Back then I thought we wanted a singer as well and that was really tough because I was super-picky and there weren’t many people around that really fit what I expected. So we just hammered away as a three piece, Chad, myself and Joe Ruthvin on bass who left to form Earthride with [Dave] Sherman and EricLittle. It was always easy to write with Chad though, we both had a somewhat eclectic tastes so nothing was ever really a contention idea-wise. I’d bring something to the table and we’d both get really excited about it and try out best to form it into something unique. I remember laughing our asses off at some weird riff that just seemed so ridiculous but by the time we’d evolved it into a song it felt really, really cool and fresh. That was even before we started to implement synths and other post-rock effects. Chad‘s talent for irrational timing was really exceptional and allowed me to just go with whatever crazy thing came up. As far as being instrumental goes, like I said that wasn’t the plan but I was always into that kind of thing from the early math rock bands like Buzzard and King Sour to the obvious Rush and ‘70s prog tracks where the bands just busted loose for a song or two.
I think the thing that made me say, “Screw it, we don’t even need a singer,” was this Asylum tape I used to just play constantly that was a whole 45-minute side of songs without vocals. That was my favorite thing out of all the Maryland “doom” bands and it was funny because when I started playing with Unorthodox, Dale [Flood] and I used to joke about him not singing anymore and just going that route. By 2006, when John Brenner and I were booking the Doom or be Doomed fest in Baltimore and the idea of Chowder playing was on the table, I was comfortable with the idea of just playing the music and started to write with more self-indulgence and less conventional structure. I felt the addition of all the synths and mellotrons could keep things interesting enough that some kind of vocal wouldn’t be missed. Ultimately, I really don’t have anything to say to these people listening that they haven’t heard 1,000 times before anyway. I know as I get older I get kind of burned out on hearing the screaming guy wailing at me about his inner tumoils and emotions or whatever book he/she just read.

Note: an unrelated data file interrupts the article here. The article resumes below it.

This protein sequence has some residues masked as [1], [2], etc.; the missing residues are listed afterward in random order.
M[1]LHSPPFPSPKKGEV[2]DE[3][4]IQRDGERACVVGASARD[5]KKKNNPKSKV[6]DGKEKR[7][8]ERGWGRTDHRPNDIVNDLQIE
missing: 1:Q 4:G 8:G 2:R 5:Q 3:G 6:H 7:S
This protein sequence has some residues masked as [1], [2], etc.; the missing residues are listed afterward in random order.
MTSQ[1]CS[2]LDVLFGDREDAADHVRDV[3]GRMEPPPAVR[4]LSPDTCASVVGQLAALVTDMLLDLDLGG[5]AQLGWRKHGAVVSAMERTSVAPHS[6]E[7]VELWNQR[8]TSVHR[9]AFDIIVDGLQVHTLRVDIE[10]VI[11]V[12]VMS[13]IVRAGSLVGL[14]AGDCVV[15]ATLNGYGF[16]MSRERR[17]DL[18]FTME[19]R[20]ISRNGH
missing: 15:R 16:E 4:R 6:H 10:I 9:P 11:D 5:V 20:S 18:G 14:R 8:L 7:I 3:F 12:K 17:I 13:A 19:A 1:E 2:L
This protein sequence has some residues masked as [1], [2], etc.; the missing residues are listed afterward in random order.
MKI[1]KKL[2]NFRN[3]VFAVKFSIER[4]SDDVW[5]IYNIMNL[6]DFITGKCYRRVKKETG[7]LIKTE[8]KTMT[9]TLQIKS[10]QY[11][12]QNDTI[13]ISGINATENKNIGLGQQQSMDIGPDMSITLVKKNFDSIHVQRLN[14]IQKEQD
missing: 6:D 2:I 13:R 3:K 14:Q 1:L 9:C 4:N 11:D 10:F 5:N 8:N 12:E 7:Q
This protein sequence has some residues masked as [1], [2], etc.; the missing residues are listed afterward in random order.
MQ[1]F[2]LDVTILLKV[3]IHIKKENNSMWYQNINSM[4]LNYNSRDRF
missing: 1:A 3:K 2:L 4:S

2. When was the material on Passion Rift written? What’s the writing process like?
The album is all over the place. “Mazuku,” “Salt Creep,” “The Innsmouth Look” and “Head Full of Rats” all go back to the ‘90s. The rest of it was written for the album between 2007-2008. I think it’s a good mix and some of our best material. I purposely kept it off the 2007 EP we did with Bland Hand Records to save for a full-length if it ever happened. I’ll usually bring riffs or whole songs to the other guys and we build on it from there. Sometimes I’ll have specific ideas about what the drums or bass do, but mostly it’s very loose and we just sort of design the song together based on a rough outline I’ve come up with. Playing with guys who really know their chops is a huge comfort when coming up with ideas. We developed a kind of language over time to communicate ideas back and forth. Like, “Try one of those sizzle drop, slap runs” and Doug would know what I was referring to. Most of the descriptions aren’t really words though and are just sounds. DUN DUN DUN dee doo DUN dddeeeeiin!!